A day in the life of …

When an angry, rebellious teen has known only disappointments, pain, brokenness and instability, how do you begin to help him heal, find a permanent home and show him the way to better days? A case manager shares her passion for helping others - even amidst daily challenges.

Listen now.

Walking the walk

Special thanks to Senator Bean, Senator Gibson and Representative Fullwood for joining child welfare professionals in Jacksonville to learn more about the important work case managers perform each day.

To join child welfare case managers on ride-alongs, contact Summer Pfeiffer at (850) 339-5463.

Special thanks: Keeping kids first

Thank you for prioritizing children in 2013. Your decisions reflect your commitment to helping the future of our state, understanding the hope and opportunities we provide to children today – particularly the hurting and the vulnerable – will directly affect their contributions to society tomorrow.

Our final 2013 Legislative Report provides more details about the impact of critical decisions made during session.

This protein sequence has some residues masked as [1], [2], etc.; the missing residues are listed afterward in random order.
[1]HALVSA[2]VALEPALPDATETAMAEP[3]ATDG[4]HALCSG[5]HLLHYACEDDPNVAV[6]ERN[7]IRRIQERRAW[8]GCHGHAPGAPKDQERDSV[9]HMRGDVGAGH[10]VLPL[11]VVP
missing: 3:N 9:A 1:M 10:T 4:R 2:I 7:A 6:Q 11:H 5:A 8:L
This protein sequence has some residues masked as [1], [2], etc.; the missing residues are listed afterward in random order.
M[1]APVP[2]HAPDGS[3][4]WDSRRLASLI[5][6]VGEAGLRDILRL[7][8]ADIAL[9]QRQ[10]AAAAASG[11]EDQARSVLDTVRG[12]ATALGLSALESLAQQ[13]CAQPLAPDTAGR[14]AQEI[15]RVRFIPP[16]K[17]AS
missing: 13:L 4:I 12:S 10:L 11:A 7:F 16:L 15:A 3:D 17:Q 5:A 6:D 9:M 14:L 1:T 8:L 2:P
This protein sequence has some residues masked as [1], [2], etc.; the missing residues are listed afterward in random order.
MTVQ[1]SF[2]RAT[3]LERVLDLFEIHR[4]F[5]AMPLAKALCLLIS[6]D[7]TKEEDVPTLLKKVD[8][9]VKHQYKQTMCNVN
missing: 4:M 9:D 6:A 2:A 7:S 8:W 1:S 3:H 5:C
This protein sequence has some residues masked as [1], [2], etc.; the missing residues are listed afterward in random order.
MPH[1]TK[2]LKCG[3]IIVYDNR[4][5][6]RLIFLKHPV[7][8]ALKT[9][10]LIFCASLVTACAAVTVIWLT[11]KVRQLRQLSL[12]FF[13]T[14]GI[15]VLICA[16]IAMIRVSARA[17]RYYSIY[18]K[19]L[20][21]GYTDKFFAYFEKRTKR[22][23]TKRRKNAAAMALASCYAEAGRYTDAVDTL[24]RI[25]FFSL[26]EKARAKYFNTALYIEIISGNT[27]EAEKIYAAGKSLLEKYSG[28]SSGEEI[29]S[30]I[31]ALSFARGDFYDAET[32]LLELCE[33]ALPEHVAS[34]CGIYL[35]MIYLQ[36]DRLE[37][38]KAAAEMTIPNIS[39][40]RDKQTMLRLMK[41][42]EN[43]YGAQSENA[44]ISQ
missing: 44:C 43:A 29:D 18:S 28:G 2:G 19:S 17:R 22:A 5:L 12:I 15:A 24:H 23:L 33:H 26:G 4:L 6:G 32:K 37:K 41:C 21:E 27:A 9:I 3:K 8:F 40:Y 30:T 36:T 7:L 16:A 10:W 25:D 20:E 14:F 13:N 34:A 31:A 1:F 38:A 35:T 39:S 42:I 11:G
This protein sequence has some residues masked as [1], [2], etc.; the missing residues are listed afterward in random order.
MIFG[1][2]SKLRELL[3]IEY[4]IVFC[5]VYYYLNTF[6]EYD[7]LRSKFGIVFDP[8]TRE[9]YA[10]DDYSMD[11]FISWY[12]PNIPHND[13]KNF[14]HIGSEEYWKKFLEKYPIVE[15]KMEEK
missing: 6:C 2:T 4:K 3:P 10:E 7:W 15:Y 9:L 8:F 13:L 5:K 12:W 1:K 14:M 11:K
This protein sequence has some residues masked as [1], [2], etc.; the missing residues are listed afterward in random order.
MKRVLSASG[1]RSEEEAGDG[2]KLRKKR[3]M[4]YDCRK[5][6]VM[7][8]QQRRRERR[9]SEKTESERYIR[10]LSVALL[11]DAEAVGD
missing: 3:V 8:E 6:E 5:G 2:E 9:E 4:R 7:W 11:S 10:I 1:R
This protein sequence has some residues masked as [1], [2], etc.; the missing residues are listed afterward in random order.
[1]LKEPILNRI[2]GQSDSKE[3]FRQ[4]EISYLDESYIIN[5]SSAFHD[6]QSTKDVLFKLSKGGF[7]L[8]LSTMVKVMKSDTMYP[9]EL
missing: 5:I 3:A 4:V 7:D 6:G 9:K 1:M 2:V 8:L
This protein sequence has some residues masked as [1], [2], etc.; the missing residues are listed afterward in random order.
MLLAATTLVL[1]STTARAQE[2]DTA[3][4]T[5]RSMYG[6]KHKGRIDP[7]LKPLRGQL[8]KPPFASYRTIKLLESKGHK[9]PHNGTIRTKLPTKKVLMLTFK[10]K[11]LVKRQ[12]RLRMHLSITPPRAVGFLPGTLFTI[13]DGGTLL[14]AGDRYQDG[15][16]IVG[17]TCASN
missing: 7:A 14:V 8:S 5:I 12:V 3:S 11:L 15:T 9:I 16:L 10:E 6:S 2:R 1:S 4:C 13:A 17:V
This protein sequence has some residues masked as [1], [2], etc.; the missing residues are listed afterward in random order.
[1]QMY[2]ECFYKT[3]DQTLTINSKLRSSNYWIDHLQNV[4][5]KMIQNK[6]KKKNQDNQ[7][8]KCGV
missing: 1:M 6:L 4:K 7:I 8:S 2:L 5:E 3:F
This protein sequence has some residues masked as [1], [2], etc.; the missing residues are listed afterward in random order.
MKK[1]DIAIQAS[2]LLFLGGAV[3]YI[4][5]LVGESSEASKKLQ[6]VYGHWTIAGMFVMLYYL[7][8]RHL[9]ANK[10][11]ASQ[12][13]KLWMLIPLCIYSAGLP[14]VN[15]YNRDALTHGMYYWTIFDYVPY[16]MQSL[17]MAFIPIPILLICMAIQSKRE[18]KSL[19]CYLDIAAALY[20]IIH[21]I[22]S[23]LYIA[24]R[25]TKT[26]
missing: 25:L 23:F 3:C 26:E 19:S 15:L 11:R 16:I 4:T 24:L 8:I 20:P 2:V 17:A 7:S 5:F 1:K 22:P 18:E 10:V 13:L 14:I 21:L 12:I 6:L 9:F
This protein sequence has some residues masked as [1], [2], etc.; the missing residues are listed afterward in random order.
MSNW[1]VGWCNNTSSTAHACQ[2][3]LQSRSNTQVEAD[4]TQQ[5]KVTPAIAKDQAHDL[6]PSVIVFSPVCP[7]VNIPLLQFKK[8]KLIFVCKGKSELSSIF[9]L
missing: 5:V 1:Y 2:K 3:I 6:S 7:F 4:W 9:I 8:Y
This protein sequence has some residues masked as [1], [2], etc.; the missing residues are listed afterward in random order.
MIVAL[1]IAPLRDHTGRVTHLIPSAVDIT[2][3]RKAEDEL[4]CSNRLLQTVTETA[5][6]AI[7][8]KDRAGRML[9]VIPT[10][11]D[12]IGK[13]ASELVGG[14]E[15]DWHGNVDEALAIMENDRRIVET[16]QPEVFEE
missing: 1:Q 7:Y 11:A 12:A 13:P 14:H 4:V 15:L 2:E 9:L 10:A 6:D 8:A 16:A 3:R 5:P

Special thanks: Funding for the Evans Community School wellness cottage

Thank you for appropriating $400,000 of the education budget to the Wellness Cottage at Evans Community School, located on the campus of Evans High School in the Pine Hills area of Orlando. Because of your commitment to the health and education of students in this economically disadvantaged community, more than 2,000 children will soon have access to health, dental and mental health services on school grounds.  More…

We would like to specifically thank Senator Geraldine Thompson and Representative Randolph Bracy for championing this issue during the 2013 Legislative Session. We would not have been successful without the support and leadership by House Education Appropriations Chairman Erik Fresen and Senate Education Appropriations Chairman Bill Galvano.

Take a closer look at Evans Community School with a personal tour.  Contact Summer Pfeiffer at (850) 339-5463 to schedule yours.

Special thanks: Preparing the next generation

Special thanks to Senate President Gaetz for reserving slots in the Senate Page Program for Children's Home Society of Florida’s teens in foster care. Since we began offering scholarships for our teens to participate in this program, we’ve had more than 40 youth walk the Capitol halls, meet with legislators and open up about their time in foster care. For Yasmin, the experience opened her eyes to a new world of possibilities.
Coming up next

Children's Home Society of Florida leaders, staff and volunteers will be inviting you to learn more about the vital impact we make each day. For more information on how Children's Home Society of Florida changes lives in your community, contact your local office.  We also invite you to attend one of our upcoming events in your district.

More questions? Ready to make a tangible impact on children’s lives? Contact Summer Pfeiffer at (850) 339-5463.